Wednesday, March 09, 2011


I teach college composition.  No, I teach in a computer lab, not a one room school house as pictured on the left, but what else do you think of when you think of teaching?  Rulers? Chalk? Alphabets written in comic sans?  Well none of that applies to my college classroom experience either.  Not even the chalk board -- we've got dry erase.

What I've found over the past few years is that some classes -- some groups of people, really -- bring their own energy.  You walk in and people are talking to each other, they talk to you, you talk to them as a group and at least someone responds.  These groups of people have thoughts they want to share with each other even if they are not necessarily course-related thoughts.  I encourage that.  I love "coffee shop" classrooms, where the students feel as comfortable verbalizing their own random association as I do -- and I'm very comfortable with off the wall or fucked up metaphors if it gets my point across.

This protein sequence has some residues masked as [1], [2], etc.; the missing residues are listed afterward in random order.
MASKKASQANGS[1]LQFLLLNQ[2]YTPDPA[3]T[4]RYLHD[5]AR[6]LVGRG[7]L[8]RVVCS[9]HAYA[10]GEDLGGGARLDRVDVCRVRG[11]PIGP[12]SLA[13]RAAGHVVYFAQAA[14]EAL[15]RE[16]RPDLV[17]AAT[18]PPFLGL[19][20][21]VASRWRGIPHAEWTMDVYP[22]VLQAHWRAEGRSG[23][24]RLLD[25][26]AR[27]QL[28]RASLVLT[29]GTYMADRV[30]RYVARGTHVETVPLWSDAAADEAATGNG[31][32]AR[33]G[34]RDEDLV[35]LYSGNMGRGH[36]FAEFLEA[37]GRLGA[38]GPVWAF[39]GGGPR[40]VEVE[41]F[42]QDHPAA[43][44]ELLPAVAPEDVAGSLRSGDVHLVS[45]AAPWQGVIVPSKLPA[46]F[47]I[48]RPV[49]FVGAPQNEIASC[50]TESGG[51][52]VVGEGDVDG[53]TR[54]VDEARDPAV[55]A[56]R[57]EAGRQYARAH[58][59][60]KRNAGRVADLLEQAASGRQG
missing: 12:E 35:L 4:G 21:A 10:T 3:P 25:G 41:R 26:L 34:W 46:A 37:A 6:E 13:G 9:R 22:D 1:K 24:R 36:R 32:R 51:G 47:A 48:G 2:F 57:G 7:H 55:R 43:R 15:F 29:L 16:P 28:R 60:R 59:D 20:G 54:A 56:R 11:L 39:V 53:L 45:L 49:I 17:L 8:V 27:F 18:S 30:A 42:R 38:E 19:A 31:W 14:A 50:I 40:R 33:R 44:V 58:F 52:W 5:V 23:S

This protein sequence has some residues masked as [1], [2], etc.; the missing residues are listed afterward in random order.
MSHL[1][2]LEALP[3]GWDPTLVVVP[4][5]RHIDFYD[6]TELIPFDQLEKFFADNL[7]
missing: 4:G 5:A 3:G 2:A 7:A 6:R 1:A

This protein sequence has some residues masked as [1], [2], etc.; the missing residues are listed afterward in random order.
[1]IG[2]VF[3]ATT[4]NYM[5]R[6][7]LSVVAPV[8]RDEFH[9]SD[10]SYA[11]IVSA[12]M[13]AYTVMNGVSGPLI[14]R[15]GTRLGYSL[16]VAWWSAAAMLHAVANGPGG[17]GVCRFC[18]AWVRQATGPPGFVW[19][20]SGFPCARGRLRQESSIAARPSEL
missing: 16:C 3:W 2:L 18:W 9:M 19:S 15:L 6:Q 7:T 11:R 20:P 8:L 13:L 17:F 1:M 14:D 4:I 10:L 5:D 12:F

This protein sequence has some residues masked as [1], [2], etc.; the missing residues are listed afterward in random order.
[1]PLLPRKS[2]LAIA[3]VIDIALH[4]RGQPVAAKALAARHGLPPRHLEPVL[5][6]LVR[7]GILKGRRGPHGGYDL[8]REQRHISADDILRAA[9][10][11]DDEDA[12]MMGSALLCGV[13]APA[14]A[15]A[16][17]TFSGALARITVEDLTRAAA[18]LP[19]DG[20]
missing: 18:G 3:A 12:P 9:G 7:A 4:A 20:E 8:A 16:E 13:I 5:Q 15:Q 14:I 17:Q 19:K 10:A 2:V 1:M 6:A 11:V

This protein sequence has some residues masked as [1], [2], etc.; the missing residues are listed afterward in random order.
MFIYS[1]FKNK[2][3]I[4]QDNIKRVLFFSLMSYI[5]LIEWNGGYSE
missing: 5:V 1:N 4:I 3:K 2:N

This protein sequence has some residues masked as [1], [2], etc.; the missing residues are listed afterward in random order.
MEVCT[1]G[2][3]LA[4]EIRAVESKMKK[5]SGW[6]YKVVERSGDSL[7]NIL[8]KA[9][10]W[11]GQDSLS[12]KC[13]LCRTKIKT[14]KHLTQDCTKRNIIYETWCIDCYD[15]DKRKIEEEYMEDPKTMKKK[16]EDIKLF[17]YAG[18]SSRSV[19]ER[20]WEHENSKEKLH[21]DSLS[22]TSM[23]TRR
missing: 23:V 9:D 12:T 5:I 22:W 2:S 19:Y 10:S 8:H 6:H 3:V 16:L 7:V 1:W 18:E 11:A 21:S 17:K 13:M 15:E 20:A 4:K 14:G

Not all groups are like this.  Oh, I wish they were.  Alas.  Some groups don't want to chat.  With each other.  With the teacher.  At.  All.  They don't want to elaborate when called on.  They will chat on their phones to people of their choosing, but they choose not to bring that energy into the classroom.

In those situations as teacher I can feel the energy suck.  The normal-person energy I bring to the group is not enough to light up the room.  The lights dim and flicker.  The computer screens brown out and -- if I'm having a really bad day -- black out completely.

Those are the B.Y.O.Energy classes.

It's taken me a long time (half a semester) to realize that one of this semester's classes is a B.Y.O.Energy.  I thought they were getting into the swing of my discussion-based coffee-shop-ness a couple of times, but it still wasn't enough energy to propel the class forward and make things feel like they were clicking along.

Recently, I found the energy source for the class: me.  Me behaving (a) exuberantly and (b) teacherly.

I can do the teacherly stand at the board and lecture thing, I think it benefits the students more if they can sit in a circle with me have a discussion, but I can run either kind of classroom.  Some classrooms shut down when you go into stand-at-the-board mode.  They take notes and stop engaging with you.  Some classes (particularly the B.Y.O.E. classes) tend to like the set up.  They know what to expect when you behave as the traditional teacher and they as the traditional student.

Crazy.  So, now to revamp the rest of semester to stand and deliver -- oh and ham it up with the kind of energy that can only be considered wild and crazy for 8:00 AM.

Highly Recommended